Keywords: competition; FDI; multinationals; selection; technology; TFP
    JEL: E32 F15 F36 O16
    Date: 2017–08
  3. By: EDAMURA Kazuma; INUI Tomohiko; YAMAUCHI Isamu
    Abstract: Using plant- and half-year-level micro data for the period 2007-2011, this paper analyzes the location decision of a research and development (R&D) facility on a plant in Japan. We control the effects of the characteristics of the plant, the population, labor cost, industry agglomeration, and other fixed effects of the prefecture in which it is located. The results by logit model show that firms tend to locate their R&D facility on plants near universities or national research institutes with comparatively large research expenditures and a greater number of researchers.
    Date: 2017–08
  4. By: Lee, Sang-Ho; Chen, Zhao; Xu, Wei
    Abstract: Using firm-level data from Changzhou, one of the representative prefectural cities in the Yangzi River Delta in China, we investigate the performances of both internal and external R&D in high-tech firms. We find that, on average, high-tech firms with more internal R&D expenditure apply for more patents in terms of both the total number of patents and the number of invention patents. Internal R&D is the most efficient in foreign firms, followed by private firms and then followed by SOEs (state-owned enterprises). These findings highlight the importance of privatizing high-tech firms in China if the Chinese government intends to accelerate industrial upgrading and convert the pattern of “Made in China” into “Created in China.”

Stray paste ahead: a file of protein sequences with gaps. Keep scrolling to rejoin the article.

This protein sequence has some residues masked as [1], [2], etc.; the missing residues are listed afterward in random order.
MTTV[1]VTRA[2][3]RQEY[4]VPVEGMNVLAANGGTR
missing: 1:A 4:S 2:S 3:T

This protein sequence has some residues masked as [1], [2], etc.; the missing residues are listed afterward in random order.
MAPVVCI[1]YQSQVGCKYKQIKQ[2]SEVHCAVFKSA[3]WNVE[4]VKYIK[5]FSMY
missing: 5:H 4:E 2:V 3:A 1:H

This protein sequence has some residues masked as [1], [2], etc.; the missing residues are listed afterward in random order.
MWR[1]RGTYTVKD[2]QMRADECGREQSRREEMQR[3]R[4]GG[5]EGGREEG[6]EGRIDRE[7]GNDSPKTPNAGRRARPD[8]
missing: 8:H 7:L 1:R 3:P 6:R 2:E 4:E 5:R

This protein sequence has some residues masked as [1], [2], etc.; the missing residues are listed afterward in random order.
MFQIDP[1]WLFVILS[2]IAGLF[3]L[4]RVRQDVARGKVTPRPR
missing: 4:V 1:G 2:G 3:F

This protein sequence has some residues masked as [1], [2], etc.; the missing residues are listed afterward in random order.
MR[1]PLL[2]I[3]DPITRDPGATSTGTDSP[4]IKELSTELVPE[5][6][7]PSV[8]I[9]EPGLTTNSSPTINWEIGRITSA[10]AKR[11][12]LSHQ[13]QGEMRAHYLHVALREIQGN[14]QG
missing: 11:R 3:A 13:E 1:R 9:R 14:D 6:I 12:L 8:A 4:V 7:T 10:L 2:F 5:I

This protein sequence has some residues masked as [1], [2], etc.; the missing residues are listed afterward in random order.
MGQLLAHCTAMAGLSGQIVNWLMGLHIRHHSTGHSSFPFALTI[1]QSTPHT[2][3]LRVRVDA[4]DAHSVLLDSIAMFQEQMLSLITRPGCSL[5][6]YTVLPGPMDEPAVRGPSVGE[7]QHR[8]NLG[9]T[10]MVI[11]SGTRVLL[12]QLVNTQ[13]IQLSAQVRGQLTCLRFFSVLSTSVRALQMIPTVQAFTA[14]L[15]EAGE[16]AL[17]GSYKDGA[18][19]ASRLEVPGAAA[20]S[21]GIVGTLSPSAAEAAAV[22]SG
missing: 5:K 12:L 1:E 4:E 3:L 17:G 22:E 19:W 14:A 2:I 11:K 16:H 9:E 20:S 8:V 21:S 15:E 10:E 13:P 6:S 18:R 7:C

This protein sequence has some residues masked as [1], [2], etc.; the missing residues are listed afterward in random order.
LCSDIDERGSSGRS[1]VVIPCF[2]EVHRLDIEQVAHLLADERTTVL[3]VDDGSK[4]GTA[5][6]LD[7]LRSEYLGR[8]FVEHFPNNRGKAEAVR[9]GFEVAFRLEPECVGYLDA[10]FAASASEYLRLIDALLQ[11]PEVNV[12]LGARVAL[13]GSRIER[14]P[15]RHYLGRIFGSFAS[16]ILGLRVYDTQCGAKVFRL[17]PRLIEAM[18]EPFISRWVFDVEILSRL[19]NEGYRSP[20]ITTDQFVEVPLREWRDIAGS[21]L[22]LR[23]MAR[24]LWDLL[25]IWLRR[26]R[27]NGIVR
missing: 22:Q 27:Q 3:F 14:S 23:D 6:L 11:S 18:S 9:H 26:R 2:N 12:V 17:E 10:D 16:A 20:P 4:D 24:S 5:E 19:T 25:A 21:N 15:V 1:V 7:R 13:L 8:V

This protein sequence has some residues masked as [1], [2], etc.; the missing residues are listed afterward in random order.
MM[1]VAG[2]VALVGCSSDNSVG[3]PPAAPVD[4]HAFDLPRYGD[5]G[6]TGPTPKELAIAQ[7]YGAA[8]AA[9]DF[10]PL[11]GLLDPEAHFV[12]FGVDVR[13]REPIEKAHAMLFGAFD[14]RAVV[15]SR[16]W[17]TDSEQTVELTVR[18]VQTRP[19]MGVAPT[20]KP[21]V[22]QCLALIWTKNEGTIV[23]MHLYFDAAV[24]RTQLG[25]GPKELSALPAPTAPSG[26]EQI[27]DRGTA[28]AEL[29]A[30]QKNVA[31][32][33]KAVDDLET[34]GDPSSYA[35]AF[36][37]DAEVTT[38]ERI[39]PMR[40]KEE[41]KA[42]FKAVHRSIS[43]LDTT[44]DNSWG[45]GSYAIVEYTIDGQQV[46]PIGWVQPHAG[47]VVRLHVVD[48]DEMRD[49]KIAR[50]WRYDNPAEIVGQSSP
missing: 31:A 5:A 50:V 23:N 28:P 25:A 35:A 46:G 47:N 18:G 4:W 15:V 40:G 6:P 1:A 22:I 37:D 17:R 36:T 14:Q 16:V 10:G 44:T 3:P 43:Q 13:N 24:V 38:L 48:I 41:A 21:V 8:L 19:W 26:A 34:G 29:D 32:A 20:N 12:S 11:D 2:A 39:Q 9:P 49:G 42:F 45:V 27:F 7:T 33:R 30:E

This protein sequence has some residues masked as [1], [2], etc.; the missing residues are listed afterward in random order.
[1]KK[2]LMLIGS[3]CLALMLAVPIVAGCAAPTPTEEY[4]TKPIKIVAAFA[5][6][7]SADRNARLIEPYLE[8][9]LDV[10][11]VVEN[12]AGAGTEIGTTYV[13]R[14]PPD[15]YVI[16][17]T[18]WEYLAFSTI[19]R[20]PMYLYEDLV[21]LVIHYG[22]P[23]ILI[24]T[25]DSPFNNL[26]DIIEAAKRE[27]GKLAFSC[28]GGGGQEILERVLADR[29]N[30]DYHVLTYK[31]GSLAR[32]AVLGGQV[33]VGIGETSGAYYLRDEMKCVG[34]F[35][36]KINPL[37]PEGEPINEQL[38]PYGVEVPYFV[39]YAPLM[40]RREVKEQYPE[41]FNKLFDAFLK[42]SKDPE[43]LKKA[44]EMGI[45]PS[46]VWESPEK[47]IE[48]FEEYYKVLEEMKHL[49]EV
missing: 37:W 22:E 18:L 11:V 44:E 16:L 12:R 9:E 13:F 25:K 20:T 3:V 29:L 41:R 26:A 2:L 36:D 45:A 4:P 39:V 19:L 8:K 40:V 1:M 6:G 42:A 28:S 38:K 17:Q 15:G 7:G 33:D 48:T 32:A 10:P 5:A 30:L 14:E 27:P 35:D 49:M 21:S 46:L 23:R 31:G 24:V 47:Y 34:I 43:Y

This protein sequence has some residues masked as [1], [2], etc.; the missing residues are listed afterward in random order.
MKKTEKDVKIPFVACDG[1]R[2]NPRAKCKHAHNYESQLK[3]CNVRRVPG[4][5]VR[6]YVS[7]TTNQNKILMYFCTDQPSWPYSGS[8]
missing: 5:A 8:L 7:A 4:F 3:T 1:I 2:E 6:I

Keywords: internal R&D; external R&D; high-tech firms; R&D performances
    JEL: D22 H76 L25
    Date: 2017–08
  5. By: Paolo Zeppini; Evangelos Evangelou; Emanuele Pugliese; Lorenzo Napolitano; Graham Room
    Abstract: We search an autocatalytic structure in networks of technological fields and evaluate its significance for technological change. To this aim we define a technology network based on the International Patents Classification, and we study if autocatalytic structures in the network foster innovation as measured by the rate of production of patents. The network is identified through patenting activity of geographical regions in different technology fields. Through our analysis we show how the technological landscape of the patents database evolves as a self-organising autocatalytic structure that grows in size, and arrives to cover the most part of the technology network. Technology classes in the core of the autocatalytic structure perform better in terms of their innovativeness, as measured by the rate of growth of the number of patents. Finally, the links between classes that define the autocatalytic structure of the technology network break the hierarchical structure of the database, and indicate that recombinant innovation and its autocatalytic patterns are an important stylised fact of technological change.
    Date: 2017–08